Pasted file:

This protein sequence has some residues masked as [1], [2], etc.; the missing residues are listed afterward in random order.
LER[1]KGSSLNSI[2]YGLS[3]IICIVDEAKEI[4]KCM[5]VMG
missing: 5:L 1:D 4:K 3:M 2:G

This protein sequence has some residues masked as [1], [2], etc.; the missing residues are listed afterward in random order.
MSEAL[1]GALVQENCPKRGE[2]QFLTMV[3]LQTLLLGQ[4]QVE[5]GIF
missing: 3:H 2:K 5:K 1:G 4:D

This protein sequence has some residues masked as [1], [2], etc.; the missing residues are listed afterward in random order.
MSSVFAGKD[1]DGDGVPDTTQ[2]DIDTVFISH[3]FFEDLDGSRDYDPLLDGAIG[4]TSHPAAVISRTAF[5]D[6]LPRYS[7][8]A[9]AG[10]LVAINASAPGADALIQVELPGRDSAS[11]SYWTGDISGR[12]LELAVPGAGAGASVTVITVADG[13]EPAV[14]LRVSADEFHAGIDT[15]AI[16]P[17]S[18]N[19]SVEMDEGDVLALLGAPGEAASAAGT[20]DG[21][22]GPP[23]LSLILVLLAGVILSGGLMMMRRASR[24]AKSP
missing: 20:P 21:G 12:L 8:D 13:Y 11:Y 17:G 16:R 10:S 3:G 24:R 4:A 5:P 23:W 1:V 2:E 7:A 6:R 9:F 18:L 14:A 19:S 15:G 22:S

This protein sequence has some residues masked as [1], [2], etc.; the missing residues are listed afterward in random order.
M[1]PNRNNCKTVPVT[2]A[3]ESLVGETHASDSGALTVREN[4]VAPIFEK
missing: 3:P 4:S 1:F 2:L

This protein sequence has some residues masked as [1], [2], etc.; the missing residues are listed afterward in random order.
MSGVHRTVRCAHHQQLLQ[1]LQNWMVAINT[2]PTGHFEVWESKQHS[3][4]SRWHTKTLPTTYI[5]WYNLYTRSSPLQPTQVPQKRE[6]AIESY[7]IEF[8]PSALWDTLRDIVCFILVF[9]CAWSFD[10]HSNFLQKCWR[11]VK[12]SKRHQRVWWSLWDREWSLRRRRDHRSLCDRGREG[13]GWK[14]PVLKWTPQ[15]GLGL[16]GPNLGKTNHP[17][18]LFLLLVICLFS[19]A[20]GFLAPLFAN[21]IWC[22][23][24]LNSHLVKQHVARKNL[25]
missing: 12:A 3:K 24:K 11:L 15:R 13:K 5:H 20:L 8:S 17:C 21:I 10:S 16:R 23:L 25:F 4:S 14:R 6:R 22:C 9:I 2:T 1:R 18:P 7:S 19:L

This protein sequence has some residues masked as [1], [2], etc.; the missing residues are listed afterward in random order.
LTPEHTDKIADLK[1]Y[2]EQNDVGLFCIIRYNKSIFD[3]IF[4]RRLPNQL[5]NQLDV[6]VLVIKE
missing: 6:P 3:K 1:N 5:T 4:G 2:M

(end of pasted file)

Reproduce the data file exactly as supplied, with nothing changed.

This protein sequence has some residues masked as [1], [2], etc.; the missing residues are listed afterward in random order.
LER[1]KGSSLNSI[2]YGLS[3]IICIVDEAKEI[4]KCM[5]VMG
missing: 5:L 1:D 4:K 3:M 2:G

This protein sequence has some residues masked as [1], [2], etc.; the missing residues are listed afterward in random order.
MSEAL[1]GALVQENCPKRGE[2]QFLTMV[3]LQTLLLGQ[4]QVE[5]GIF
missing: 3:H 2:K 5:K 1:G 4:D

This protein sequence has some residues masked as [1], [2], etc.; the missing residues are listed afterward in random order.
MSSVFAGKD[1]DGDGVPDTTQ[2]DIDTVFISH[3]FFEDLDGSRDYDPLLDGAIG[4]TSHPAAVISRTAF[5]D[6]LPRYS[7][8]A[9]AG[10]LVAINASAPGADALIQVELPGRDSAS[11]SYWTGDISGR[12]LELAVPGAGAGASVTVITVADG[13]EPAV[14]LRVSADEFHAGIDT[15]AI[16]P[17]S[18]N[19]SVEMDEGDVLALLGAPGEAASAAGT[20]DG[21][22]GPP[23]LSLILVLLAGVILSGGLMMMRRASR[24]AKSP
missing: 20:P 21:G 12:L 8:D 13:Y 11:Y 17:G 16:R 10:S 3:G 24:R 4:A 5:P 23:W 1:V 2:E 7:A 6:R 9:F 18:L 14:A 19:S 15:G 22:S

This protein sequence has some residues masked as [1], [2], etc.; the missing residues are listed afterward in random order.
M[1]PNRNNCKTVPVT[2]A[3]ESLVGETHASDSGALTVREN[4]VAPIFEK
missing: 3:P 4:S 1:F 2:L

This protein sequence has some residues masked as [1], [2], etc.; the missing residues are listed afterward in random order.
MSGVHRTVRCAHHQQLLQ[1]LQNWMVAINT[2]PTGHFEVWESKQHS[3][4]SRWHTKTLPTTYI[5]WYNLYTRSSPLQPTQVPQKRE[6]AIESY[7]IEF[8]PSALWDTLRDIVCFILVF[9]CAWSFD[10]HSNFLQKCWR[11]VK[12]SKRHQRVWWSLWDREWSLRRRRDHRSLCDRGREG[13]GWK[14]PVLKWTPQ[15]GLGL[16]GPNLGKTNHP[17][18]LFLLLVICLFS[19]A[20]GFLAPLFAN[21]IWC[22][23][24]LNSHLVKQHVARKNL[25]
missing: 12:A 3:K 24:K 11:L 15:R 13:K 5:H 20:L 8:S 17:C 21:I 10:S 16:R 23:L 25:F 4:S 14:R 6:R 22:C 9:I 2:T 1:R 18:P 7:S 19:L

This protein sequence has some residues masked as [1], [2], etc.; the missing residues are listed afterward in random order.
LTPEHTDKIADLK[1]Y[2]EQNDVGLFCIIRYNKSIFD[3]IF[4]RRLPNQL[5]NQLDV[6]VLVIKE
missing: 6:P 3:K 1:N 5:T 4:G 2:M